Epistemic and Ontological Value of the Ideas and Principles of Reason


International Journal of Philosophy N.o 9, Junio 2019, pp. 376-378

ISSN: 2386-7655

Doi: 10.5281/zenodo.3256635

Epistemic and Ontological Value of the Ideas and Principles of Reason

Valor epistemológico y ontológico de las ideas y de los principios de la razón


Universitat Autònoma de Barcelona, España

Review of: Meer, R., Der transzendentale Grundsatz der Vernunft. Funktion und Struktur des Anhangs zur Transzendentalen Dialektik der Kritik der reinen Vernunft, Berlin/Boston, De Gruyter, 2018. ISBN-13: 9783110623161

The work of Rudolf Meer Der transzendentale Grundsatz der Vernunft. Funktion und Struktur des Anhangs zur Transzendentalen Dialektik der Kritik der reinen Vernunft focuses on the Appendix to the Transcendental Dialectic.

The Appendix has often been regarded as a controversial addendum to the Critique of Pure Reason, insofar as it seems incompatible with the results of the Transcendental Analytic and of the second book of the Transcendental Dialectic, according to which the ideas of reason have no cognitive validity. Moreover, the text has a fragmentation structure, which generates considerable difficulties to provide a comprehensive and unitary understanding of it. Meer, on the contrary, has given his book a clear and systematic structure, which helps in the comprehension of Kant's text.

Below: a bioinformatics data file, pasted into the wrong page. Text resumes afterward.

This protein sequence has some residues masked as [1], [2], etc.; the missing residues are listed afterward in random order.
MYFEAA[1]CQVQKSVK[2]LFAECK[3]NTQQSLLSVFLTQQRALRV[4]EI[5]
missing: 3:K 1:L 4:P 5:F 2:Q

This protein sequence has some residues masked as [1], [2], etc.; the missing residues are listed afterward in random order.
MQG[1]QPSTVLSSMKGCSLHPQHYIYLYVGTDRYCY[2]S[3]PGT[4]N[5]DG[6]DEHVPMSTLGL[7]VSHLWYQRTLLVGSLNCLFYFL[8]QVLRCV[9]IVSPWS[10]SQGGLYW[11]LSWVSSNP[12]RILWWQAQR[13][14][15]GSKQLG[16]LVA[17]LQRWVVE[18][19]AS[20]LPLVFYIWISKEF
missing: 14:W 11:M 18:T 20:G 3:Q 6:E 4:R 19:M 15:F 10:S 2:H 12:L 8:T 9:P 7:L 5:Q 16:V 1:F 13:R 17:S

Firstly, he analyses the Appendix, aiming to present the main problem of the inquiry, namely, the ontological and methodological value of Kant's distinctions between reason in its regulative use and its constitutive one. Secondly, the author deepens his analysis of the problem, differentiating three main questions concerning: 1) the origin of the concepts (ideas, principles) of reasons; 2) the relationships among concepts of reasons, purposiveness and systematicity; 3) the possibility of a transcendental deduction of the

[Recibido: 13 de abril de 2019

Aceptado: 27 de abril de 2019]

Epistemic and Ontological Value of the Ideas

concepts of reason. Lastly, Meer applies the results obtained, providing particular examples to show the use, according to Kant's account, of the concepts of reason in chemistry, physiological anthropology, astronomy, and theology.

The leading thread of the book is given by the mirror-metaphor: it is not possible to avoid that when we stare at a mirror, we see objects as if they were just in front of us, just behind the mirror. In a similar way, we cannot avoid the transcendental illusion of reason, which takes place when the understanding unknowingly oversteps the bounds of our understanding, trying to apply the categories beyond the sphere of objects of possible experience. However, what is important, is to clarify the status of the objects beyond possible experience, i.e. the unconditioned objects, and the concepts of reason referred to them. In this sense the ideas of reason have to be regarded as the forms of the objects behind the mirror and the principles of reason (homogeneity, specification, continuity) as the transcendental functions used to make conclusions in judgements concerning the unconditioned.